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Bella Lam's Coconut Whisk Part Of Small Business Program To Revitalize Downtown Mpls.

MINNEAPOLIS (WCCO) -- If you've been to downtown Minneapolis over the past few years, you've likely seen closed businesses and empty retail spaces.

But the Downtown Council is getting creative to fill some of those empty spaces.

As of late, the Nicollet Mall area of Minneapolis has been known for being a bit desolate. But new life is moving in by way of Bella Lam.

She opened Coconut Whisk, a vegan coffee and treats shop, across from Target's corporate office.

Coconut Whisk
Coconut Whisk (credit: CBS)

At 25 years old, the Vietnam native has a seen a lot.

"I actually have a vivid memory of landing in Minnesota and it was snowy, so that was the first time I ever saw snow or anything like that, so that was a very core memory of mine," she said.

She moved to Farmington at 6 years old.

"My mom had multiple jobs, my dad had multiple jobs, and we were always low income. We always had to do free or reduced lunch at school," Lam said. "So it was just a really big struggle with that growing up, but it really made us closer and it made me appreciate hard work and family."

And she started working hard herself while at college in Mankato. After studying public health, she decided to become vegan, giving up all animal products. She also started taking on plant-based baking.

"We started with baking mixes that we made in our college dorm room, and then just went to farmers markets and kind of just grew from there," she said.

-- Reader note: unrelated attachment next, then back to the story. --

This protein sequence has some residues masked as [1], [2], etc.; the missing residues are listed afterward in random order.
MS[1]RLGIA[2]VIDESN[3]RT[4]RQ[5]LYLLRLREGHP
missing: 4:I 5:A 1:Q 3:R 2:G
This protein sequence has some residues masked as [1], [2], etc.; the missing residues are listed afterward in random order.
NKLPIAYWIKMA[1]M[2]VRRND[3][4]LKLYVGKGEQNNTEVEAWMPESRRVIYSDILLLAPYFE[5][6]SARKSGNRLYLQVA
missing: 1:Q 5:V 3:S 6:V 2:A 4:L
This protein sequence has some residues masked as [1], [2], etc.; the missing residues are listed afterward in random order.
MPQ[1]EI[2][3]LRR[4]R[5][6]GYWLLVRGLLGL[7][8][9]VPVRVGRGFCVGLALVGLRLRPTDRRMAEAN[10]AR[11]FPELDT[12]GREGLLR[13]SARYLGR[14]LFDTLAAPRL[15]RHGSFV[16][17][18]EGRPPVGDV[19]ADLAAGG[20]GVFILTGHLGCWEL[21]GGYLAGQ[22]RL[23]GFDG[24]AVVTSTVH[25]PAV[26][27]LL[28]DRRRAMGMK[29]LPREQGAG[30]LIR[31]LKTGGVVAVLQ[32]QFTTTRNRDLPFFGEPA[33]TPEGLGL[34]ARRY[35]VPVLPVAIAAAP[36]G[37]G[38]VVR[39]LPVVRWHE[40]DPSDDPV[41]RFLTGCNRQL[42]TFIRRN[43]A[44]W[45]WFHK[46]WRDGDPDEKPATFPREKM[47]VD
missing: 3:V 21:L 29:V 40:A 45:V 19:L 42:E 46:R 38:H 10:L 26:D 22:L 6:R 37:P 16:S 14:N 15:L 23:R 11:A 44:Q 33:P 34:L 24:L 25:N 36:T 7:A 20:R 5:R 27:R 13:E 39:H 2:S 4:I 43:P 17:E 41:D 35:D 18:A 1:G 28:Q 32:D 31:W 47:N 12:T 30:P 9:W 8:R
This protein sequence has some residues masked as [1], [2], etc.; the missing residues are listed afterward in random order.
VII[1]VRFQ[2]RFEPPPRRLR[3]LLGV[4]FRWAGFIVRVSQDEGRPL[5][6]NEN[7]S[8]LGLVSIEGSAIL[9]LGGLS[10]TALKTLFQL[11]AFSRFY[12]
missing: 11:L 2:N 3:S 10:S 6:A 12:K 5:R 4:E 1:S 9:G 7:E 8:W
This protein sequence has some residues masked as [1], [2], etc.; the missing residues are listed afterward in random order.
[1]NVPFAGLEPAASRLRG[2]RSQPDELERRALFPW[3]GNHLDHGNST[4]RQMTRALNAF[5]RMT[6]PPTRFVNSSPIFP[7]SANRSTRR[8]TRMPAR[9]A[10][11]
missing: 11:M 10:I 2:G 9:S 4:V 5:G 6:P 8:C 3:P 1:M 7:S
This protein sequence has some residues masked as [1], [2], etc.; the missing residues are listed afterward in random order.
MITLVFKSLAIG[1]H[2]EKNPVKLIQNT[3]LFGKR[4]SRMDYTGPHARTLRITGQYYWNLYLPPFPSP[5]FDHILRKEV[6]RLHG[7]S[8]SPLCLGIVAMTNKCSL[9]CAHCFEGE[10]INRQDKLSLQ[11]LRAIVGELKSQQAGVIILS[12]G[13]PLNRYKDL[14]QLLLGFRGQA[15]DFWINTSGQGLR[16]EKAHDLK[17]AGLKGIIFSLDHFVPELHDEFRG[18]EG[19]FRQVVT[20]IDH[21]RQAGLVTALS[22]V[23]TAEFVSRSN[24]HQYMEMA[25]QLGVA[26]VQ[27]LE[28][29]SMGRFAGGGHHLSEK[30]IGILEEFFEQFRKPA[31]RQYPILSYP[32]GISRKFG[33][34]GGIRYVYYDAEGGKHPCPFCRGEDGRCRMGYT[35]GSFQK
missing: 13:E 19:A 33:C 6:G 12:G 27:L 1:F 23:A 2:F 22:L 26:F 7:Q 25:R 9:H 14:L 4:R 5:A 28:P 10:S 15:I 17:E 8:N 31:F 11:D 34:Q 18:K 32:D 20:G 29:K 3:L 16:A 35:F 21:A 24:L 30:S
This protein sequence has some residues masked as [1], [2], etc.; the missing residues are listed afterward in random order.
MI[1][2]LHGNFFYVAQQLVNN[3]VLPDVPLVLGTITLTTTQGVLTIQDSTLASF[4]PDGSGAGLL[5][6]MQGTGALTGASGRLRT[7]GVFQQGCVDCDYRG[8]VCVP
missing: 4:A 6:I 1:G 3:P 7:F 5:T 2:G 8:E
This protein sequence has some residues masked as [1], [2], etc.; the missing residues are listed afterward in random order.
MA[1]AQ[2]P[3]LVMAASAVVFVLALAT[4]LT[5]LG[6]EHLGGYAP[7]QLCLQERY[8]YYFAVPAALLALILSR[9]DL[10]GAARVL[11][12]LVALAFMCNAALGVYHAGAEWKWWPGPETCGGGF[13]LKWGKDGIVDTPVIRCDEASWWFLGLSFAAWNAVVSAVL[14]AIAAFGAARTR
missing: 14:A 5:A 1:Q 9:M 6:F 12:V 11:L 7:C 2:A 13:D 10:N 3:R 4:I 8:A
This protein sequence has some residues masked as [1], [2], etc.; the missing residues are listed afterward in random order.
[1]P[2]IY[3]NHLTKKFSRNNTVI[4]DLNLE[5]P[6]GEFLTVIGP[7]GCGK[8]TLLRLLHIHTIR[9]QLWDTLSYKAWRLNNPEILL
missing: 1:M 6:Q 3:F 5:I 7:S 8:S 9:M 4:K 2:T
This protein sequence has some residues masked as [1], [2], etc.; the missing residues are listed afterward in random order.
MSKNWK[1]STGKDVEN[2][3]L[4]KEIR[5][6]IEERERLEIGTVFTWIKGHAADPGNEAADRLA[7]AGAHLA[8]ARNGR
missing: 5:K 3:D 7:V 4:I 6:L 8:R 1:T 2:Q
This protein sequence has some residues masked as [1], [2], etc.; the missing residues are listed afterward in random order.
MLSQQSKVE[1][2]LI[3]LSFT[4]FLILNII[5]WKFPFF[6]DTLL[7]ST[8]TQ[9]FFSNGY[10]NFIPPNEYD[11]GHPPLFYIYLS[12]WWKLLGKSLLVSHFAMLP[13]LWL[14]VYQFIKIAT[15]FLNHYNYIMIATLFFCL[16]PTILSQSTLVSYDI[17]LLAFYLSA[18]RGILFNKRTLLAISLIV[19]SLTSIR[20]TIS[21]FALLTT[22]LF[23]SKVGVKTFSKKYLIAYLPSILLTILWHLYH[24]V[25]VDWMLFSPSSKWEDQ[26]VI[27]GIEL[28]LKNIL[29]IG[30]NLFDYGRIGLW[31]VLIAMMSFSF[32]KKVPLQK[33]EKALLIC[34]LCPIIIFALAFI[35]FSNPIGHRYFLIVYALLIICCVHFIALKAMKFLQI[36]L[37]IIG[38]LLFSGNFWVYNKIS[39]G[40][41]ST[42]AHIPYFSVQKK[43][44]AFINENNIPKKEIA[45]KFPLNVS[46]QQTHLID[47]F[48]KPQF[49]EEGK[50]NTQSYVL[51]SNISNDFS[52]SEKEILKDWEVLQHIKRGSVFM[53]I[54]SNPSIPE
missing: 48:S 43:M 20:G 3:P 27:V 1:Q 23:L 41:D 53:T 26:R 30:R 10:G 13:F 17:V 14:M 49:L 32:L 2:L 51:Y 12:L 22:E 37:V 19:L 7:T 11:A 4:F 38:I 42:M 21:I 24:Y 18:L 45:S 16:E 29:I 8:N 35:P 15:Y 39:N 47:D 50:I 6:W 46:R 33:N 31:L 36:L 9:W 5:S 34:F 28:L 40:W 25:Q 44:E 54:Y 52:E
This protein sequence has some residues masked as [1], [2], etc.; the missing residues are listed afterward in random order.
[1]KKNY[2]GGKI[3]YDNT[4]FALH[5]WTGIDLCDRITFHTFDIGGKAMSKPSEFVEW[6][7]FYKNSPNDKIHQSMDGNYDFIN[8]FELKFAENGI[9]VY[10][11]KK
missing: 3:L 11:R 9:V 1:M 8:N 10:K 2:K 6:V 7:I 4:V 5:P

She and her partner Myles launched Coconut Whisk baking mixes. And then at 25 years old, she took it to the next level, opening a storefront thanks to a new program by the Downtown Council.

"I would say we wouldn't be able to do it without them," Lam said.

The program, called Chameleon Shoppes, cuts deals with landlords to give sales-based rent to women and people of color who are launching businesses.

"I feel like it's an ideal way to say that downtown is for everyone," Dan Collison, who runs the program, said.

Collison said the Chameleon Program already has four businesses in place and another in the works.

"This is a great way to build community, relationships and activate those spaces with the kinds of businesses that we want downtown to be about," he said. "It's intentional that we are doing this for those businesses. They are incredible, they're wonderful businesses and we need more of them downtown."

And Lam is excited to be downtown. She's open Thursday through Sunday and is hoping business will pick up when more people return to work.

She's feeling hope and support for the area and her business.

"We are just enjoying it day by day," she said.


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